The visualization is intuitively formed by three circles, a big one encompassing the two smaller ones which correspond to the narratives. The user may browse through the smaller circles and stop when finding a paragraph of interest. Simply clicking on it will generate a database query resulting in the appearance of the corresponding paragraph in the other character’s narrative. Also, users can receive immediate feedback with respect to certain terms, by simply hovering over them and choosing specific words or lines. Clicking on the chosen item makes the circles rotate, producing a realignment of corresponding terms.

The visualization of such queries facilitate the discovery of hidden patterns, giving rise to new possibilities of interpreting the novel. The application appeals to the human visual intuition and provides the reader with a deeper understanding of the artwork.

Stylometry with R

With regard to the more technical aspect of literature, a suite of scripts have been developed using R, which implement mechanisms from the realm of stylometry. Stylometry means determining linguistic style in written language, often with the purpose of attributing authorship to anonymous or controversial writings.

The suite is composed of 5 scripts: Stylo, Classify, Rolling Delta, Oppose Test and Keywords. They work by analyzing the stylistic aspects of a series of input texts and providing results in both numerical and graphical form. Stylo is the main tool and it combines sophisticated algorithms of classification and clustering with an accessible interface. There are many functions which the scripts accomplish, such as: listing the words in the input texts along with their frequencies, normalizing frequencies, producing visualizations of bootstrap consensus trees. Also, it explicitly supports 9 languages.

The suite encompasses procedures that improve the attribution process, such as automatic deletion of personal pronouns and culling. The Delta script can be used in analysis of collaborative works in order to determine authorship of text fragments.

Besides the few functionalities mentioned above, the suite provides the user with many other advanced analysis mechanisms, specific to quantitative comparative linguistics. A possible visualization produced by the Stylo script can be seen in     Fig. 2.


Fig. 2. The Stylo script with a bootstrap consensus plot [3].

All of the aforementioned features plus the user-friendly interface, make this suite of scripts a very powerful tool for scholars who want to manipulate texts and unveil particular technical and stylistic aspects of them.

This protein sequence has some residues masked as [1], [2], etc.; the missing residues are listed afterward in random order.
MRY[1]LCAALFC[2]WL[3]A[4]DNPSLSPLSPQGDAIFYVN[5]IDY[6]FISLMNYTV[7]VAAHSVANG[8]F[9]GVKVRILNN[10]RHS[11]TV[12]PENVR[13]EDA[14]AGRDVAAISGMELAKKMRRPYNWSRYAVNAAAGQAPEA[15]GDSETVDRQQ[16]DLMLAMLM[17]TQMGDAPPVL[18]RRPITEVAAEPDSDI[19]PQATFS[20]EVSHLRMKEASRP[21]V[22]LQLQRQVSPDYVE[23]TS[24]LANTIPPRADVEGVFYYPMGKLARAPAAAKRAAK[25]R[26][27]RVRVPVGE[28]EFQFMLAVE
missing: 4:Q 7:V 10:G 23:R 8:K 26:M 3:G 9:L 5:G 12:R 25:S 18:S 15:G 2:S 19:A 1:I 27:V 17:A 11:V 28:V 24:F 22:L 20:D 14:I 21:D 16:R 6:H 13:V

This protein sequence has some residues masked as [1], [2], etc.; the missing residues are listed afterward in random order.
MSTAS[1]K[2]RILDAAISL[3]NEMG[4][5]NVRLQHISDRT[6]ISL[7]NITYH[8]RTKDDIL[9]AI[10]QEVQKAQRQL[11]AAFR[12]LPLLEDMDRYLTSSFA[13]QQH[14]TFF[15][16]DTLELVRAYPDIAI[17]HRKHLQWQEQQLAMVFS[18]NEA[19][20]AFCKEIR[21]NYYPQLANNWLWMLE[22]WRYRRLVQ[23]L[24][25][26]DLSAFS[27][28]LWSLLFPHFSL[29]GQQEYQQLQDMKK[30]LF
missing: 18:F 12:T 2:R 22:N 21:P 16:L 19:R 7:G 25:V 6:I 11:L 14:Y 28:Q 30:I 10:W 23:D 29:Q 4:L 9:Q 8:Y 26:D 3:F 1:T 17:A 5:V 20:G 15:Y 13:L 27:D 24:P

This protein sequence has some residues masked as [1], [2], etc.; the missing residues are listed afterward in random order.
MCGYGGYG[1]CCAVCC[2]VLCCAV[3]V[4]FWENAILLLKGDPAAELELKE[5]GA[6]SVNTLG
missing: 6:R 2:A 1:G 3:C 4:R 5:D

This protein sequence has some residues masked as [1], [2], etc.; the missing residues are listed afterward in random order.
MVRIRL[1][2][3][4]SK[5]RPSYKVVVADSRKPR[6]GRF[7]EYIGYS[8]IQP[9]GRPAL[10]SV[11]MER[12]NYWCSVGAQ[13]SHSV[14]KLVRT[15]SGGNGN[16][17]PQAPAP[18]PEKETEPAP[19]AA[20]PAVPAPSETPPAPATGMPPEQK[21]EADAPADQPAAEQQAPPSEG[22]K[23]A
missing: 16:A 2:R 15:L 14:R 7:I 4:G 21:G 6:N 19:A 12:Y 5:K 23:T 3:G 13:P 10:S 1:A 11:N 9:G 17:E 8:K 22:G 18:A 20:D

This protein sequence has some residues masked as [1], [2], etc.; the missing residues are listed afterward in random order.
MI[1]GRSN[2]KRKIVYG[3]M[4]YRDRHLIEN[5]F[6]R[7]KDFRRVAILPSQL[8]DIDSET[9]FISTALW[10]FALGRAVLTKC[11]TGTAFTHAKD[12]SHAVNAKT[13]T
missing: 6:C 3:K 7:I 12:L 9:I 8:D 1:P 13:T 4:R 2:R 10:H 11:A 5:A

The three applications very clearly suggest that visualization of data is the way to go, in a world in which literature has become more of a puzzle solving activity. While the R scripts and PoemViewer are mostly destined for expert use, VizOR is a bit less demanding with respect to prior knowledge about literature or text analysis. It can be easily used by the curious reader for a better understanding of the underlying symbols and symmetry which structure the novel. On the other hand, PoemViewer and VizOR are better suited for a qualitative analysis of texts rather than the R suite, which performs a quantitative analysis and generates statistics. Also, R and PoemViewer have the potential of performing intertextual analysis.


All of the abstracts summarized above prove that in an era in which the volume of literature has exploded, computational tools are needed for time-efficient analysis. Visualization of data can be pinpointed as a trend when talking about interpretation of literature, either from a simple reader’s point of view or a specialist’s. With the passage of time, it will surely become a necessity.


[1] Abdul-Rahman, Alfie, Katharine Coles, Julie Lein, and Martin Wynne. “Freedom and Flow: A New Approach to Visualizing Poetry” (n.d.).

[2] Solomon, Dana Ryan, and Lindsay Thomas. “VizOR: Visualizing Only Revolutions, Visualizing Textual Analysis” (n.d.).

[3] Eder, Maciej, Mike Kestemont, and Jan Rybicki. “Stylometry with R: a Suite of Tools” (n.d.).